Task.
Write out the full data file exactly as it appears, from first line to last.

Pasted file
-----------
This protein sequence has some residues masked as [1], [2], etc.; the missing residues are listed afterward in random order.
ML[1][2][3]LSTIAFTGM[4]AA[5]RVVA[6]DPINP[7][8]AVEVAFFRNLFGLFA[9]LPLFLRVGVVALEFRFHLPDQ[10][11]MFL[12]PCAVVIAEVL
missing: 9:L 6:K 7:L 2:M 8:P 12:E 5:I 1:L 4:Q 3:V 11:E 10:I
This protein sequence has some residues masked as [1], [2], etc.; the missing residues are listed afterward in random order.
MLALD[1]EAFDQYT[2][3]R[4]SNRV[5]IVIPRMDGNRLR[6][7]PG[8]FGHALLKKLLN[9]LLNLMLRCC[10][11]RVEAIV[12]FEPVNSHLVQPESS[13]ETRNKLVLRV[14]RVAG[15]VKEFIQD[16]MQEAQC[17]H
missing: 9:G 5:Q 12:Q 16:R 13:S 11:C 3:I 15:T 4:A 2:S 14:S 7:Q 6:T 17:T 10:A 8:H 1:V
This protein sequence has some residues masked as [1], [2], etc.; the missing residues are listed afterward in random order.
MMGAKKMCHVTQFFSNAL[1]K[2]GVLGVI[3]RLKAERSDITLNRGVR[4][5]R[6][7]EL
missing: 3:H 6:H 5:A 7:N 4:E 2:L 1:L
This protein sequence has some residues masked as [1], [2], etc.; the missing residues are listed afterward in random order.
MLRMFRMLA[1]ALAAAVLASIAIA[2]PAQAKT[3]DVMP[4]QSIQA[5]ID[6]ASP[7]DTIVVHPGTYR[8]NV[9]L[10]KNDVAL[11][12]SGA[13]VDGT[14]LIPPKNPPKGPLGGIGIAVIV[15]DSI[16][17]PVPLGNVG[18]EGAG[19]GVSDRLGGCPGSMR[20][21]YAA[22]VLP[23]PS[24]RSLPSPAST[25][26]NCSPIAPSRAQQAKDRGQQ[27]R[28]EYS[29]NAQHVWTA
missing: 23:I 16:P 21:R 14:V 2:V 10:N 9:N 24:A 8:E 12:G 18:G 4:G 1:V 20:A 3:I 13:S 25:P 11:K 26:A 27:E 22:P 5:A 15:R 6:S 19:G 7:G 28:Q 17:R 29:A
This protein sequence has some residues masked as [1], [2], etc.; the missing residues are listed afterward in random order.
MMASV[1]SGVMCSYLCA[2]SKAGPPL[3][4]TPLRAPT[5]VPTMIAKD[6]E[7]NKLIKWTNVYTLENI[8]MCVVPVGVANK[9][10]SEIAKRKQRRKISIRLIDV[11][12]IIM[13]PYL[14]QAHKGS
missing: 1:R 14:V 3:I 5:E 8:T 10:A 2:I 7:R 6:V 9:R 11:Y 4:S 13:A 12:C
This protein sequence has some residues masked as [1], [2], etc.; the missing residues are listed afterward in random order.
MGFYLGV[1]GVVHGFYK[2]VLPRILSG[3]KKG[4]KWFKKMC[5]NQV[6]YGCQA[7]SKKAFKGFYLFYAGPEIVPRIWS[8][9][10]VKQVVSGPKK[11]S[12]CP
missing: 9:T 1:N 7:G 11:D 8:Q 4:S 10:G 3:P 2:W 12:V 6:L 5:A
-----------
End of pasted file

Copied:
This protein sequence has some residues masked as [1], [2], etc.; the missing residues are listed afterward in random order.
ML[1][2][3]LSTIAFTGM[4]AA[5]RVVA[6]DPINP[7][8]AVEVAFFRNLFGLFA[9]LPLFLRVGVVALEFRFHLPDQ[10][11]MFL[12]PCAVVIAEVL
missing: 9:L 6:K 7:L 2:M 8:P 12:E 5:I 1:L 4:Q 3:V 11:E 10:I
This protein sequence has some residues masked as [1], [2], etc.; the missing residues are listed afterward in random order.
MLALD[1]EAFDQYT[2][3]R[4]SNRV[5]IVIPRMDGNRLR[6][7]PG[8]FGHALLKKLLN[9]LLNLMLRCC[10][11]RVEAIV[12]FEPVNSHLVQPESS[13]ETRNKLVLRV[14]RVAG[15]VKEFIQD[16]MQEAQC[17]H
missing: 9:G 5:Q 12:Q 16:R 13:S 11:C 3:I 15:T 4:A 2:S 14:S 7:Q 6:T 17:T 10:A 8:H 1:V
This protein sequence has some residues masked as [1], [2], etc.; the missing residues are listed afterward in random order.
MMGAKKMCHVTQFFSNAL[1]K[2]GVLGVI[3]RLKAERSDITLNRGVR[4][5]R[6][7]EL
missing: 3:H 6:H 5:A 7:N 4:E 2:L 1:L
This protein sequence has some residues masked as [1], [2], etc.; the missing residues are listed afterward in random order.
MLRMFRMLA[1]ALAAAVLASIAIA[2]PAQAKT[3]DVMP[4]QSIQA[5]ID[6]ASP[7]DTIVVHPGTYR[8]NV[9]L[10]KNDVAL[11][12]SGA[13]VDGT[14]LIPPKNPPKGPLGGIGIAVIV[15]DSI[16][17]PVPLGNVG[18]EGAG[19]GVSDRLGGCPGSMR[20][21]YAA[22]VLP[23]PS[24]RSLPSPAST[25][26]NCSPIAPSRAQQAKDRGQQ[27]R[28]EYS[29]NAQHVWTA
missing: 23:I 16:P 21:R 14:V 2:V 10:N 9:N 24:A 8:E 12:G 18:G 4:G 1:V 20:A 3:I 13:S 25:P 11:K 26:A 27:E 22:P 5:A 15:R 6:S 19:G 7:G 28:Q 17:R 29:A
This protein sequence has some residues masked as [1], [2], etc.; the missing residues are listed afterward in random order.
MMASV[1]SGVMCSYLCA[2]SKAGPPL[3][4]TPLRAPT[5]VPTMIAKD[6]E[7]NKLIKWTNVYTLENI[8]MCVVPVGVANK[9][10]SEIAKRKQRRKISIRLIDV[11][12]IIM[13]PYL[14]QAHKGS
missing: 1:R 14:V 3:I 5:E 8:T 10:A 2:I 7:R 6:V 9:R 11:Y 4:S 13:A 12:C
This protein sequence has some residues masked as [1], [2], etc.; the missing residues are listed afterward in random order.
MGFYLGV[1]GVVHGFYK[2]VLPRILSG[3]KKG[4]KWFKKMC[5]NQV[6]YGCQA[7]SKKAFKGFYLFYAGPEIVPRIWS[8][9][10]VKQVVSGPKK[11]S[12]CP
missing: 9:T 1:N 7:G 11:D 8:Q 4:S 10:G 3:P 2:W 12:V 6:L 5:A